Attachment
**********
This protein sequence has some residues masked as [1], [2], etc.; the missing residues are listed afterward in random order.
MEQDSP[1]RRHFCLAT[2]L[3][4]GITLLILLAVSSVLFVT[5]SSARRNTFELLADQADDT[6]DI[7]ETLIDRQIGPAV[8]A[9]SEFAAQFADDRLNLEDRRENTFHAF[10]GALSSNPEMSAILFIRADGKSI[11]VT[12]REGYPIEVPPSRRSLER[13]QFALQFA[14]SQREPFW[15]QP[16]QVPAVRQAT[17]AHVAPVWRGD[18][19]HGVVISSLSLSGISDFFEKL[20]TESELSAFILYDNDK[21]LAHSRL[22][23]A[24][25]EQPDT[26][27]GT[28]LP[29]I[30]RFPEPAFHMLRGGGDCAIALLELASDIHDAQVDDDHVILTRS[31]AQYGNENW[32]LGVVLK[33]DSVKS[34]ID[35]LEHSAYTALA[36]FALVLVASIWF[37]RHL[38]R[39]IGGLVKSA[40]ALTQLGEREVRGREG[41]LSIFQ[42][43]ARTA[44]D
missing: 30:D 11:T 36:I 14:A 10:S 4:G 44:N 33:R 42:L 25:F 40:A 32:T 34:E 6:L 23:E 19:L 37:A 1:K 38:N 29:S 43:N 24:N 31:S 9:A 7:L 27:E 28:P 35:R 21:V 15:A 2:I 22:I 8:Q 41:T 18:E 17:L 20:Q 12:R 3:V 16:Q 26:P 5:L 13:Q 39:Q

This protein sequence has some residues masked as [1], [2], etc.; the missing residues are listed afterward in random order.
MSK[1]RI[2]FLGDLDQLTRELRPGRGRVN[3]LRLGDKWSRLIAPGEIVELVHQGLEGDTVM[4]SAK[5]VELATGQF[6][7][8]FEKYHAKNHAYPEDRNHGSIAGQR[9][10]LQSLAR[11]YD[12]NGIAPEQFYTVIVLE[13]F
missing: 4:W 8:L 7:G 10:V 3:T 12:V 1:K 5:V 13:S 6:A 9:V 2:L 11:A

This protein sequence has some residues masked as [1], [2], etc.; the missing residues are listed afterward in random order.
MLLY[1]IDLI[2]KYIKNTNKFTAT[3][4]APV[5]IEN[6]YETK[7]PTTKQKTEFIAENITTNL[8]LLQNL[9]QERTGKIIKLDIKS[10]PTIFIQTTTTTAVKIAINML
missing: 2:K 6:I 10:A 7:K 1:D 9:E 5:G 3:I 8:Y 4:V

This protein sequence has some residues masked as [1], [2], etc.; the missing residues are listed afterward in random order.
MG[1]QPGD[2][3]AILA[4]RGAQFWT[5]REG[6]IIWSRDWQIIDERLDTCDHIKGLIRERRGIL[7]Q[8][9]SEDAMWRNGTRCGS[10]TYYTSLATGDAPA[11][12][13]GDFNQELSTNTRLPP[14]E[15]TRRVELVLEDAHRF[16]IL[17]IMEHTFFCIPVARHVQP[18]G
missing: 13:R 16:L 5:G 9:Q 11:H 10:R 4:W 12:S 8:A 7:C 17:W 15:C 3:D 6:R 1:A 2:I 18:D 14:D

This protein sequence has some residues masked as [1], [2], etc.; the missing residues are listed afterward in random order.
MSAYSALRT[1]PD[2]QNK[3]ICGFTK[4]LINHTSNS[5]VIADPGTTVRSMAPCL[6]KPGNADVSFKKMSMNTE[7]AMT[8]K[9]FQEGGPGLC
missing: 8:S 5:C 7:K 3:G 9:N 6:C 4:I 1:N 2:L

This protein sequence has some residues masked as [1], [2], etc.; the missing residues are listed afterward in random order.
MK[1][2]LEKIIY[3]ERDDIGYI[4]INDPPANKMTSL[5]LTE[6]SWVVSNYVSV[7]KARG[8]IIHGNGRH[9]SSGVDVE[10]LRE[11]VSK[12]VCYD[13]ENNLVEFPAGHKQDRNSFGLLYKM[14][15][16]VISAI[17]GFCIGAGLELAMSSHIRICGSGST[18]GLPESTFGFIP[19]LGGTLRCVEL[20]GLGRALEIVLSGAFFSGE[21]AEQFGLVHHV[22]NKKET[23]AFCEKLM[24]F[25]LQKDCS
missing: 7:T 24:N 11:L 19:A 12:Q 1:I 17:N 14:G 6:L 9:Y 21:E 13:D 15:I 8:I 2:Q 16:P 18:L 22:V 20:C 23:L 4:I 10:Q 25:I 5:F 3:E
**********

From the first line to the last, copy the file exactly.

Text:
This protein sequence has some residues masked as [1], [2], etc.; the missing residues are listed afterward in random order.
MEQDSP[1]RRHFCLAT[2]L[3][4]GITLLILLAVSSVLFVT[5]SSARRNTFELLADQADDT[6]DI[7]ETLIDRQIGPAV[8]A[9]SEFAAQFADDRLNLEDRRENTFHAF[10]GALSSNPEMSAILFIRADGKSI[11]VT[12]REGYPIEVPPSRRSLER[13]QFALQFA[14]SQREPFW[15]QP[16]QVPAVRQAT[17]AHVAPVWRGD[18][19]HGVVISSLSLSGISDFFEKL[20]TESELSAFILYDNDK[21]LAHSRL[22][23]A[24][25]EQPDT[26][27]GT[28]LP[29]I[30]RFPEPAFHMLRGGGDCAIALLELASDIHDAQVDDDHVILTRS[31]AQYGNENW[32]LGVVLK[33]DSVKS[34]ID[35]LEHSAYTALA[36]FALVLVASIWF[37]RHL[38]R[39]IGGLVKSA[40]ALTQLGEREVRGREG[41]LSIFQ[42][43]ARTA[44]D
missing: 30:D 11:T 36:I 14:A 10:S 4:G 44:N 33:R 42:L 25:F 40:A 32:T 34:E 6:L 23:E 19:L 37:A 1:K 38:N 29:S 43:N 24:N 31:S 9:A 7:L 27:E 28:P 35:R 21:V 15:A 2:I 22:I 8:Q 41:T 18:E 17:L 20:Q 12:R 3:V 16:Q 26:P 5:L 13:Q 39:Q

This protein sequence has some residues masked as [1], [2], etc.; the missing residues are listed afterward in random order.
MSK[1]RI[2]FLGDLDQLTRELRPGRGRVN[3]LRLGDKWSRLIAPGEIVELVHQGLEGDTVM[4]SAK[5]VELATGQF[6][7][8]FEKYHAKNHAYPEDRNHGSIAGQR[9][10]LQSLAR[11]YD[12]NGIAPEQFYTVIVLE[13]F
missing: 4:W 8:L 7:G 10:V 3:T 12:V 1:K 5:V 13:S 6:A 9:V 2:L 11:A

This protein sequence has some residues masked as [1], [2], etc.; the missing residues are listed afterward in random order.
MLLY[1]IDLI[2]KYIKNTNKFTAT[3][4]APV[5]IEN[6]YETK[7]PTTKQKTEFIAENITTNL[8]LLQNL[9]QERTGKIIKLDIKS[10]PTIFIQTTTTTAVKIAINML
missing: 2:K 6:I 10:A 7:K 1:D 9:E 5:G 3:I 8:Y 4:V

This protein sequence has some residues masked as [1], [2], etc.; the missing residues are listed afterward in random order.
MG[1]QPGD[2][3]AILA[4]RGAQFWT[5]REG[6]IIWSRDWQIIDERLDTCDHIKGLIRERRGIL[7]Q[8][9]SEDAMWRNGTRCGS[10]TYYTSLATGDAPA[11][12][13]GDFNQELSTNTRLPP[14]E[15]TRRVELVLEDAHRF[16]IL[17]IMEHTFFCIPVARHVQP[18]G
missing: 13:R 16:L 5:G 9:Q 11:H 10:R 4:W 12:S 8:A 7:C 17:W 15:C 3:D 6:R 1:A 2:I 18:D 14:D

This protein sequence has some residues masked as [1], [2], etc.; the missing residues are listed afterward in random order.
MSAYSALRT[1]PD[2]QNK[3]ICGFTK[4]LINHTSNS[5]VIADPGTTVRSMAPCL[6]KPGNADVSFKKMSMNTE[7]AMT[8]K[9]FQEGGPGLC
missing: 8:S 5:C 7:K 3:G 9:N 6:C 4:I 1:N 2:L

This protein sequence has some residues masked as [1], [2], etc.; the missing residues are listed afterward in random order.
MK[1][2]LEKIIY[3]ERDDIGYI[4]INDPPANKMTSL[5]LTE[6]SWVVSNYVSV[7]KARG[8]IIHGNGRH[9]SSGVDVE[10]LRE[11]VSK[12]VCYD[13]ENNLVEFPAGHKQDRNSFGLLYKM[14][15][16]VISAI[17]GFCIGAGLELAMSSHIRICGSGST[18]GLPESTFGFIP[19]LGGTLRCVEL[20]GLGRALEIVLSGAFFSGE[21]AEQFGLVHHV[22]NKKET[23]AFCEKLM[24]F[25]LQKDCS
missing: 7:T 24:N 11:L 19:A 12:Q 1:I 17:N 14:G 6:L 9:Y 21:E 13:D 15:I 8:I 2:Q 16:P 18:L 22:V 20:C 23:L 4:I 10:Q 25:I 5:F 3:E